Adapted from work by Jennifer McIntosh, Ph.D., North Carlton, Victoria, Australia
1. Parents have a large influence on children’s separation outcomes
To a great extent, your child’s outcomes after separation are in your hands. That’s the good news and the challenging news as well. The way you go about your life will make a difference to your children’s ability to cope with the family separation as well as their long term well-being.
2. Warmth, availability and emotional safety
It’s important during and following separation for parents to be available and responsive to their children. That means warm, real time parenting, and not good time over-compensating. Let your children know you are willing to hear about all of their feelings, not just the ones that feel good or seem fair.
3. Doing the emotional work
Being available to your children means clearing a space in your own mind for thinking clearly about them. Sadness, anger or confusion are normal and necessary emotions for children as well as their parents after divorce. Adjustment and working through them is what matters.
4. Keeping it predictable
Just like before separation, infants and children need the same predictability, routines and practical and emotional support from Mum and Dad. They need parents to stay attuned and be responsive to their needs. Make sure your parenting arrangements enable this to happen.
5. Cleaning up the conflict
Parents may take a while to sort through the conflict that came with the separation. Get all the support you need to sort it through, as early as possible by getting early legal advice and possibly working with a mediator. While you are in the thick of parenting decisions and settlements, your children shouldn’t be. Reassure them you are working together to resolve things.
6. Separating your spouse, not your child’s other parent
Building a working relationship with your ex-partner is crucial to your child’s emotional security after separation. That doesn’t mean being best friends, but it does mean agreeing on how to communicate safely and effectively about your child’s needs.
7. Don’t drag it out
The longer parents’ take to build a working relationship and resolve their disputes, the more energy a child has to use to cope with strain and stress in the family. This can drain a child of energy. They need to get on with their normal development: learning, building their identity and esteem, having good friendships, and achieving their goals.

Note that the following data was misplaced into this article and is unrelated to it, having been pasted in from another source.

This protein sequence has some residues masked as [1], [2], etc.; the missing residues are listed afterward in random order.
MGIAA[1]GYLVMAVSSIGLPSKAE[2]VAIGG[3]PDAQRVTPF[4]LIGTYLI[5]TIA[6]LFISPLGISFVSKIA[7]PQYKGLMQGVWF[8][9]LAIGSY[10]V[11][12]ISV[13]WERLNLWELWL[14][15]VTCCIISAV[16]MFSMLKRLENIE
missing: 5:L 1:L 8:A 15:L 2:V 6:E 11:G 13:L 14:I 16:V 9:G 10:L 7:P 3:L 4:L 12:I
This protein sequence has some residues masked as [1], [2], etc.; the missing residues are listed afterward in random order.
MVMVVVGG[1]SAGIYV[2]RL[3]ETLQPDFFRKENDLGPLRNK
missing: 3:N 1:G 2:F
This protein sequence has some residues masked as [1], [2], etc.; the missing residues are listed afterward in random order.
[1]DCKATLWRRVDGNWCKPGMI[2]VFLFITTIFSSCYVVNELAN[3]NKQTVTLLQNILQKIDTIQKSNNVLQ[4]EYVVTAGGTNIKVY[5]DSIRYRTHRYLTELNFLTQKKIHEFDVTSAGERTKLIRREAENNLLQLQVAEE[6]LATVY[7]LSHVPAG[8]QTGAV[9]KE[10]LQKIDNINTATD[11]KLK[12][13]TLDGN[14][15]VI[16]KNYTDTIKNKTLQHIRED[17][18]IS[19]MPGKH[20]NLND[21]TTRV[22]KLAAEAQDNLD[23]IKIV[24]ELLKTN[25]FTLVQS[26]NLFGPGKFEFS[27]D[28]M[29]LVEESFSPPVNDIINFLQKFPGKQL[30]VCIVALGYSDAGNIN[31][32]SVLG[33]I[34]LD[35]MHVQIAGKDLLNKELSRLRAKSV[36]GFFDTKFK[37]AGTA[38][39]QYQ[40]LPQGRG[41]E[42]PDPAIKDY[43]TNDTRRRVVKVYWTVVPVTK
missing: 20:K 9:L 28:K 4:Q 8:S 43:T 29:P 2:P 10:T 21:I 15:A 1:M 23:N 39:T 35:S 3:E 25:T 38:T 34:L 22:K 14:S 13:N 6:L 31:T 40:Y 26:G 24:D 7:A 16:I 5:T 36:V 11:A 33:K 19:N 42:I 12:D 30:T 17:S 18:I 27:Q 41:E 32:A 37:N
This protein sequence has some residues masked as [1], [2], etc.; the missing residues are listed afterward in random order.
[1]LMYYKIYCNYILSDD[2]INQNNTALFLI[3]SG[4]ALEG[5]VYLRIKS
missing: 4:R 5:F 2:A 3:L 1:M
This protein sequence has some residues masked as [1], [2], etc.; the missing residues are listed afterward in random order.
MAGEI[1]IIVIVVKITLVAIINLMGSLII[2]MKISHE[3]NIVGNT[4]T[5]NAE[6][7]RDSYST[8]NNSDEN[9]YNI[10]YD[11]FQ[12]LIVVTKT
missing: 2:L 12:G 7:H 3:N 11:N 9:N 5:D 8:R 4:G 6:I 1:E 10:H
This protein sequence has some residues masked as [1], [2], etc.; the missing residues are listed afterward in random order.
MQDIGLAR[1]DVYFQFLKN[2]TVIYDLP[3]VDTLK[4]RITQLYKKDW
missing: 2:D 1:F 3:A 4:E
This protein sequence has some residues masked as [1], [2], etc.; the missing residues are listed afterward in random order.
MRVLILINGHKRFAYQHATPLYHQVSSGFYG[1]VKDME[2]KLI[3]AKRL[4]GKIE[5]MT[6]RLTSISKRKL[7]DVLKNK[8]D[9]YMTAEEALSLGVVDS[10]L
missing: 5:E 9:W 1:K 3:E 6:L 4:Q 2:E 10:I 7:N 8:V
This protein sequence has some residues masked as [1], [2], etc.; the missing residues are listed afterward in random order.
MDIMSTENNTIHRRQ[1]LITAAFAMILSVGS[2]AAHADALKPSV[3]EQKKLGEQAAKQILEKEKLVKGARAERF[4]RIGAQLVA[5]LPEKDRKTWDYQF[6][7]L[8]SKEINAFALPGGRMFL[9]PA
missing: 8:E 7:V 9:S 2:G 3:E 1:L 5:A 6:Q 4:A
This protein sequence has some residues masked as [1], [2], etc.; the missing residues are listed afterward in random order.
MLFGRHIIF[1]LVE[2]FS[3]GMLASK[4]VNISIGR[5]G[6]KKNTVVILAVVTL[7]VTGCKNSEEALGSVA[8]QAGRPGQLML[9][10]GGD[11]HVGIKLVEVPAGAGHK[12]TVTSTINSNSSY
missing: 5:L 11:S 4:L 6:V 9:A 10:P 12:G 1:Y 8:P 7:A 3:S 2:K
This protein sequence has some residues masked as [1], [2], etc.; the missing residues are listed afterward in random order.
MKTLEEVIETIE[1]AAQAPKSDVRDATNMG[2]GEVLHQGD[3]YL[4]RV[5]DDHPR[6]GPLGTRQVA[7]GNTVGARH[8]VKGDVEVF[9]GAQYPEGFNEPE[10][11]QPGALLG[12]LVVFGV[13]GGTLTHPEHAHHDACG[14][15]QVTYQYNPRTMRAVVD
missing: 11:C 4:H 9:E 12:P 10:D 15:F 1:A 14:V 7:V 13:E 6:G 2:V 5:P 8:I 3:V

8. Legal advice versus legal action
Many parents benefit from the advice of lawyers, to inform them about their rights and responsibilities in making parenting plans and resolving financial settlements. Be aware that getting legal advice is very different from going to court which is only necessary for a small number of people. Research shows that going to court can do further and long term damage to your relationship with the other parent. Do get legal advice, but try to avoid going to court.
9. Letting your children have a safe voice
Research also shows that it can be good for everyone if children are given safe opportunities, free from loyalty burdens, to express how things are for them and for their parents to better understand that. This is very different from asking children to make decisions which is never a good idea.
10. Permission and support for safe relationships with both parents
Despite the acrimony that many parents feel for each other during the divorce process, most children want to keep their relationship with each parent and need support to do that. Loyalty conflicts are common when children see and feel a lack of respect and co-operation between their parents. Worse still is the child who survives emotionally by distancing one parent in order to maintain a relationship with the other. Effective management your emotions is vital for your children’s well-being, especially their need to preserve supportive relationships with both of their parents.